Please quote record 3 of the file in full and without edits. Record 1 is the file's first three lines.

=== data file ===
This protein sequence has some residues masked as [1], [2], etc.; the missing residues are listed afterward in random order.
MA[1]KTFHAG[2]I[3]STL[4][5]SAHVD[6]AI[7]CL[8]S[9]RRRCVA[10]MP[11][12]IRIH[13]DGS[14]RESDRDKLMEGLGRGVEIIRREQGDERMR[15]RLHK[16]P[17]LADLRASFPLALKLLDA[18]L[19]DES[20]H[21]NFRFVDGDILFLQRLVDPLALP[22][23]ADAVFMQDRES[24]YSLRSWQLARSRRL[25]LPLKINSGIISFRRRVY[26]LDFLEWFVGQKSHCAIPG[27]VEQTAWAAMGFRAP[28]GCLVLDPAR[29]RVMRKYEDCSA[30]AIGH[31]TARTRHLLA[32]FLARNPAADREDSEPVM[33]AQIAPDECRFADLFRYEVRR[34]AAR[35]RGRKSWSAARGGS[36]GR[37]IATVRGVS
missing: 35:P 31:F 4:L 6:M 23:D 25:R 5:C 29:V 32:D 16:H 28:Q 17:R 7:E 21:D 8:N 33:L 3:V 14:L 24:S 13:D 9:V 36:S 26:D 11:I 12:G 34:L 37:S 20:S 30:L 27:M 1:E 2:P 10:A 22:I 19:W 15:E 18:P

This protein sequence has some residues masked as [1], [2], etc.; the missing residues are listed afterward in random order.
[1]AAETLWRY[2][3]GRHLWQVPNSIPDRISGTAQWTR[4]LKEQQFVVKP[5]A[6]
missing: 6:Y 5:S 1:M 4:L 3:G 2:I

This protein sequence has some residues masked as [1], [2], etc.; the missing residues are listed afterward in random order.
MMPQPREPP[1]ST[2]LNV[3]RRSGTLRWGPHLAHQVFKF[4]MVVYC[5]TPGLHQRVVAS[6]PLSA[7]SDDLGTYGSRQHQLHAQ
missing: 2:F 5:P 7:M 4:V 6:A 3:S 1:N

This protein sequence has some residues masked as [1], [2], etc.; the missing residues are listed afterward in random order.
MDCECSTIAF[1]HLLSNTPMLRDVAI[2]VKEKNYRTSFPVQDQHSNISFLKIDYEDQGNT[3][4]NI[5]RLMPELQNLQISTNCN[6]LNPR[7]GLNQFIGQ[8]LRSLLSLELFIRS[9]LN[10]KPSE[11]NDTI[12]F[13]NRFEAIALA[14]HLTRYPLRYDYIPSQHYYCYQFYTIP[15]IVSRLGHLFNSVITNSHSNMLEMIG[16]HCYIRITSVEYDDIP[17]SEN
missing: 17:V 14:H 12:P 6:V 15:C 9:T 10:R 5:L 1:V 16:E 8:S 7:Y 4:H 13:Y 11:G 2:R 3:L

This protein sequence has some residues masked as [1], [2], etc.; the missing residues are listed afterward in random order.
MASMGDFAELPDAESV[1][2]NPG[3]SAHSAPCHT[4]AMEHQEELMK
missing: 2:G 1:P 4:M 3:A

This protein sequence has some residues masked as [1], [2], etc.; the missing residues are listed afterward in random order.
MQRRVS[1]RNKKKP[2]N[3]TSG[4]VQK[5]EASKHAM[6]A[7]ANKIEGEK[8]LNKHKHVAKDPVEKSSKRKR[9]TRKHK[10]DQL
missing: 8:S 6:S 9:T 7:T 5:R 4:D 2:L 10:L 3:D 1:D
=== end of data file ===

This protein sequence has some residues masked as [1], [2], etc.; the missing residues are listed afterward in random order.
MMPQPREPP[1]ST[2]LNV[3]RRSGTLRWGPHLAHQVFKF[4]MVVYC[5]TPGLHQRVVAS[6]PLSA[7]SDDLGTYGSRQHQLHAQ
missing: 2:F 5:P 7:M 4:V 6:A 3:S 1:N